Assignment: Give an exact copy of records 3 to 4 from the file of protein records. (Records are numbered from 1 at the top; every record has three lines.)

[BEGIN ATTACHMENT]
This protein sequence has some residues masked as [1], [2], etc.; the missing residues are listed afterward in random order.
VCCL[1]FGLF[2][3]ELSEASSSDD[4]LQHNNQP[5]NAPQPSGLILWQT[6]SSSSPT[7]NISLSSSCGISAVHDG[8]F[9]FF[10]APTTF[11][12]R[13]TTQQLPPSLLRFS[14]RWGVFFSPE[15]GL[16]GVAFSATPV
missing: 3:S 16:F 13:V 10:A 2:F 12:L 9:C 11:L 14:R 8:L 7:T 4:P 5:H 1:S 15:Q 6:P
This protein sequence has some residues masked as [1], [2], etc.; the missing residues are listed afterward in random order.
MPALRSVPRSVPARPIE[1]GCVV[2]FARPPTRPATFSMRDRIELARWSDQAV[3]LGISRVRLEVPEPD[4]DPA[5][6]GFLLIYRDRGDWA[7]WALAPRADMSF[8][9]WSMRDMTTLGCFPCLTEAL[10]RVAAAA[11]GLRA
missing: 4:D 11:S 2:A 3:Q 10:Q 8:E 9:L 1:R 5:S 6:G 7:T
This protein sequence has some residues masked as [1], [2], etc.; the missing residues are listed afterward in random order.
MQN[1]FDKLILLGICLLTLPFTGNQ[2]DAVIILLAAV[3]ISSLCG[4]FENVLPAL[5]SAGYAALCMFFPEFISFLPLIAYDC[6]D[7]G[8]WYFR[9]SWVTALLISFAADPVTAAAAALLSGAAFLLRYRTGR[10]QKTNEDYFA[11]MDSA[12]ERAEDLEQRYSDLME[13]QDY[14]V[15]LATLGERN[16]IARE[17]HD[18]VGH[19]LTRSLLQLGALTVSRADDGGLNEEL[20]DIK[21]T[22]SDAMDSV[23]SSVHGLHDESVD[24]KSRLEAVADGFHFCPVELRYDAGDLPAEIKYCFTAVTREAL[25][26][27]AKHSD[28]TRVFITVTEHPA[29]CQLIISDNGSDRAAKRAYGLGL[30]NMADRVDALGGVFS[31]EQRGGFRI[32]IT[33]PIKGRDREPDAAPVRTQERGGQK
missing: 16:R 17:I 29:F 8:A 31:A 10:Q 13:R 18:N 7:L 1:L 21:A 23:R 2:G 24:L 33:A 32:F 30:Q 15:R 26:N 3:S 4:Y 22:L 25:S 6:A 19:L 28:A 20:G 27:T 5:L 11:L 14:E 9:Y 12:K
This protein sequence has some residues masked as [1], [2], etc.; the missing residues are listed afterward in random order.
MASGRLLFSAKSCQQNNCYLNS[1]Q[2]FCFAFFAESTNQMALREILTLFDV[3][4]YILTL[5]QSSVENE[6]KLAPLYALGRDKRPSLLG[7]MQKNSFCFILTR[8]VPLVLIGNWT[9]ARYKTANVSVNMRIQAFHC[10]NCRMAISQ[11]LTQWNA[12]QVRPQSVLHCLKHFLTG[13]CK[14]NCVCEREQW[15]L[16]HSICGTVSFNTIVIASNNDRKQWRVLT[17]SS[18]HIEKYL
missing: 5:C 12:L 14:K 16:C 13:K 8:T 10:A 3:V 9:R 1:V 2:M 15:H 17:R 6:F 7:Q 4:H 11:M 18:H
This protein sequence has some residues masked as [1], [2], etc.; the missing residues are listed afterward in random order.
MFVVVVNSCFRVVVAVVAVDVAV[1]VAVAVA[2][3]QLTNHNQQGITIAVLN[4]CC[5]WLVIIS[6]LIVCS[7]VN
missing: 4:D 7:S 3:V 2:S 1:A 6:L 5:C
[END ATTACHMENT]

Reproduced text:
This protein sequence has some residues masked as [1], [2], etc.; the missing residues are listed afterward in random order.
MQN[1]FDKLILLGICLLTLPFTGNQ[2]DAVIILLAAV[3]ISSLCG[4]FENVLPAL[5]SAGYAALCMFFPEFISFLPLIAYDC[6]D[7]G[8]WYFR[9]SWVTALLISFAADPVTAAAAALLSGAAFLLRYRTGR[10]QKTNEDYFA[11]MDSA[12]ERAEDLEQRYSDLME[13]QDY[14]V[15]LATLGERN[16]IARE[17]HD[18]VGH[19]LTRSLLQLGALTVSRADDGGLNEEL[20]DIK[21]T[22]SDAMDSV[23]SSVHGLHDESVD[24]KSRLEAVADGFHFCPVELRYDAGDLPAEIKYCFTAVTREAL[25][26][27]AKHSD[28]TRVFITVTEHPA[29]CQLIISDNGSDRAAKRAYGLGL[30]NMADRVDALGGVFS[31]EQRGGFRI[32]IT[33]PIKGRDREPDAAPVRTQERGGQK
missing: 16:R 17:I 29:F 8:A 31:A 10:Q 13:R 18:N 7:L 1:L 21:A 23:R 2:G 24:L 33:A 32:F 30:Q 15:R 26:N 3:S 4:Y 22:L 25:S 6:A 19:L 28:A 20:G 27:T 5:L 11:L 14:E 9:Y 12:K
This protein sequence has some residues masked as [1], [2], etc.; the missing residues are listed afterward in random order.
MASGRLLFSAKSCQQNNCYLNS[1]Q[2]FCFAFFAESTNQMALREILTLFDV[3][4]YILTL[5]QSSVENE[6]KLAPLYALGRDKRPSLLG[7]MQKNSFCFILTR[8]VPLVLIGNWT[9]ARYKTANVSVNMRIQAFHC[10]NCRMAISQ[11]LTQWNA[12]QVRPQSVLHCLKHFLTG[13]CK[14]NCVCEREQW[15]L[16]HSICGTVSFNTIVIASNNDRKQWRVLT[17]SS[18]HIEKYL
missing: 5:C 12:L 14:K 16:C 13:K 8:T 10:A 3:V 9:R 1:V 2:M 15:H 17:R 6:F 7:Q 4:H 11:M 18:H